This depends a lot on how science fiction is defined – and that is a long debate that I don’t care to go into and that I don’t feel overly qualified to if I did (you can start here if you want). However, the answer to the first question is that science fiction has both no role in promoting science and that it often serves as a de facto introduction to science for the general public. For writers, I think it’s very rare for promoting science to even be considered when wrting sci-fi. They have their own reasons. But for much of the public the focus is often on the science part of the description rather than the fiction part – and the fiction really dominates in science fiction.

In the case of science fiction movies and TV, I think that harm often results. Most of the general public wouldn’t consider the various CSI shows as science fiction, but that’s exactly what they are. One consequence is that people serving on juries often expect more than is actually possible from prosecutors and have little understanding of important details and caveats of scientific evidence – so, our legal system is suffering due to missunderstandings that often originate from TV shows.

Have you used science fiction as a starting point to talk about science? Is it easier to talk about people doing it right or getting it wrong?

Simply put – no. I think that there are much easier and more applicable ways to introduce science than from science fiction. In an ideal world I think that it should be the other way around – science should be the introduction for science fiction.

Are there any specific science or science fiction blogs you would recommend to interested readers or writers?

I follow dozens of blogs that I don’t really have time to share here, however, I will point to a discussion on science and science fiction that was done as part of SF Signal’s Mind Meld a few months ago – it’s a very good read and much of the discussion is applicable to this one (actually these other mind melds apply as well).

Thursday, November 13, 2008

ADEQ Sunset

The Arizona state legislature is a bit unhappy with the direction of regulation that is occurring at ADEQ. ADEQ sunsets in 2009 and the legislature needs to re-approve it's existence. It'll be interesting to see how things go, but I urge you to let your professional opinions be known to your representatives (contact info below).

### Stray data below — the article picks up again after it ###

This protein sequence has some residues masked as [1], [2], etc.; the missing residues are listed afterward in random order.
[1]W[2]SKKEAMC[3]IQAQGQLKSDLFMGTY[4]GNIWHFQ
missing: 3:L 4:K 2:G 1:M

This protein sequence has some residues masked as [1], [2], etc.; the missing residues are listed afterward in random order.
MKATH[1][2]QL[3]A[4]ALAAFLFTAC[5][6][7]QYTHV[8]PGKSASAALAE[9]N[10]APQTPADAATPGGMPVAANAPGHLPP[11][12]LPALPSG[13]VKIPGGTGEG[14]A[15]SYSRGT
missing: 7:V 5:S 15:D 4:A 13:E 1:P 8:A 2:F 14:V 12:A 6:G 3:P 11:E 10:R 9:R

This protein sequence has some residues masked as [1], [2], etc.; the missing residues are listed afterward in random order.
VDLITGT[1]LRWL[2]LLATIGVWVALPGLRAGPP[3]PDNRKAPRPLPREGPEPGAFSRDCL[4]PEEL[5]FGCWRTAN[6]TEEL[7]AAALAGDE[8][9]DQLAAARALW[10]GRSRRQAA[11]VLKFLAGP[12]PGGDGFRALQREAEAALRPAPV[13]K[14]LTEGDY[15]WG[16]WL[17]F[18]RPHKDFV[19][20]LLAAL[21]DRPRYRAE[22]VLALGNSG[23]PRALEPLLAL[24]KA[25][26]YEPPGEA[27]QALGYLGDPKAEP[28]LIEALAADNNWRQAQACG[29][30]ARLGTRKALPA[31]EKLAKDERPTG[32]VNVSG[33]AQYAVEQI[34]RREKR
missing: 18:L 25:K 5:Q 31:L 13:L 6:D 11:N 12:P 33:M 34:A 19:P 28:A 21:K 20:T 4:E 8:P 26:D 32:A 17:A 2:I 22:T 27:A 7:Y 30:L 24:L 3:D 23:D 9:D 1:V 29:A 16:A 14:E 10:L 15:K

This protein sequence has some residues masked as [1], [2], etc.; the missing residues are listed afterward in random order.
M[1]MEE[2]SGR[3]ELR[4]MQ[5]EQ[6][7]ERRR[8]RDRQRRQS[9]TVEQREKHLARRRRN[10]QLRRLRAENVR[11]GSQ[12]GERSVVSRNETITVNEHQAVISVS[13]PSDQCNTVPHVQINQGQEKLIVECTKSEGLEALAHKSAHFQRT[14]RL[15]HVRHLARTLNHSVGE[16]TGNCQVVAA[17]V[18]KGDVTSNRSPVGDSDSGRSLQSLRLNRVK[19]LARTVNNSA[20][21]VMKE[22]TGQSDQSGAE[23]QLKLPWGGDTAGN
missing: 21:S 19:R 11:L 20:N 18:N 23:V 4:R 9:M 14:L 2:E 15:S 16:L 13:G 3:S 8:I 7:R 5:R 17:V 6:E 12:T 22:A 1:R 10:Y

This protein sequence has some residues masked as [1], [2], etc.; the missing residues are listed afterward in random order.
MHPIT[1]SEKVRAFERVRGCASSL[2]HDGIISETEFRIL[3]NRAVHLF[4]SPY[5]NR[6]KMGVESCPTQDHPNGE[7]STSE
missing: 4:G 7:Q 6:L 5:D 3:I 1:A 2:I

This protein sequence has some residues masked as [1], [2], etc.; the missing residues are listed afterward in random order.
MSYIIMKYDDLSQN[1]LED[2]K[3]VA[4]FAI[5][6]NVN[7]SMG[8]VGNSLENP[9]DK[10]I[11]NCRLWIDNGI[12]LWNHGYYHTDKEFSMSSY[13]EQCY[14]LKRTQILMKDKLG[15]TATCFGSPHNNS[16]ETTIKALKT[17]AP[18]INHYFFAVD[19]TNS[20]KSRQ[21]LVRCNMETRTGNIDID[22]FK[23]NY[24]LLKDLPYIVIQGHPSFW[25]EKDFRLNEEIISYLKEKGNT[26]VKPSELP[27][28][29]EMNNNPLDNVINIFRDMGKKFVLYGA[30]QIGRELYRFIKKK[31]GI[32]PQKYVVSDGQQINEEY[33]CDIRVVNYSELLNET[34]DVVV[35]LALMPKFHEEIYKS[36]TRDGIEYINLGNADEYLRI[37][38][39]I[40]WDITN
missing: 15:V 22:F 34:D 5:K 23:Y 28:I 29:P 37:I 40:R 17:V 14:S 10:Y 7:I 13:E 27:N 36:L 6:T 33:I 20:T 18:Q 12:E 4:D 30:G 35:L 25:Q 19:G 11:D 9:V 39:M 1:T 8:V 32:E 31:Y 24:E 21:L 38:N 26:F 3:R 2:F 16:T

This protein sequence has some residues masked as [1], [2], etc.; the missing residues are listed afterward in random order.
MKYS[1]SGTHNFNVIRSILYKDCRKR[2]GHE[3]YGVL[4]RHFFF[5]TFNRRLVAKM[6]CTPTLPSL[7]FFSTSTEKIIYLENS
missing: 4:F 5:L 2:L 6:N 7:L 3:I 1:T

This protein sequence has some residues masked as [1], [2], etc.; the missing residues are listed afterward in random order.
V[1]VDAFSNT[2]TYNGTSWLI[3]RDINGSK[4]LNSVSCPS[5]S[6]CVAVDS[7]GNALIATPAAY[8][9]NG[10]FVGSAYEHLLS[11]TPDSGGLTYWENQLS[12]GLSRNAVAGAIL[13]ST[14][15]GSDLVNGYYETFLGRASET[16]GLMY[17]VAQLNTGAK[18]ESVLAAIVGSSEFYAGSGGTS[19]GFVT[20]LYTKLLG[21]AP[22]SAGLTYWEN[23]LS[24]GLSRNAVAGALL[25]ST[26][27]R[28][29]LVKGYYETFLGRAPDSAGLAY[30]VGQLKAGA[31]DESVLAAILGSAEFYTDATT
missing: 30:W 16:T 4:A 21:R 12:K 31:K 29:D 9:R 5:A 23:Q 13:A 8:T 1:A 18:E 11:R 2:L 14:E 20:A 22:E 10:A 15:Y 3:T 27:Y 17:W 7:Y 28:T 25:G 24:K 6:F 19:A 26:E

Further Information:

Tuesday, November 4, 2008

ASPE Engineering Ethics Seminar

From an email:

Engineering Ethics

What are a PE’s obligations when one owner backs out of a project and a potential new owner wants to step in??? Every business wants to grow and succeed, but can participation in networking and referral organizations create an ethical dilemma??? A professional engineer’s review of a contractor’s construction work raises questions about conflict of interest …

Luncheon Seminar 11:30 a.m. to 2:30 p.m.
Thursday, December 4th – The Manning House, 450 W. Paseo Redondo, Tucson
Or Friday, December 5th – The University Club, 39 East Monte Vista, Phoenix

The Arizona Society of Professional Engineers and ACEC of Arizona invite all public and private professionalengineers, architects, landscape architects, land surveyors, and geologists to address real life ethical principles. Discover the views and perspectives of engineering ethics experts.

Leader: Arthur Edward Schwartz, CAE
Deputy Executive Director and General Counsel,
National Society of Professional Engineers

In addition to leading the NSPE staff and supporting the NSPE Board of Directors and Executive Committee, Mr. Schwartz’s responsibilities include serving as staff director to the NSPE Board of Ethical Review, Licensure & Qualifications for Practice Committee, as well as the NSPE/PEPP Professional Liability Committee and Engineers Joint Contract Documents Committee.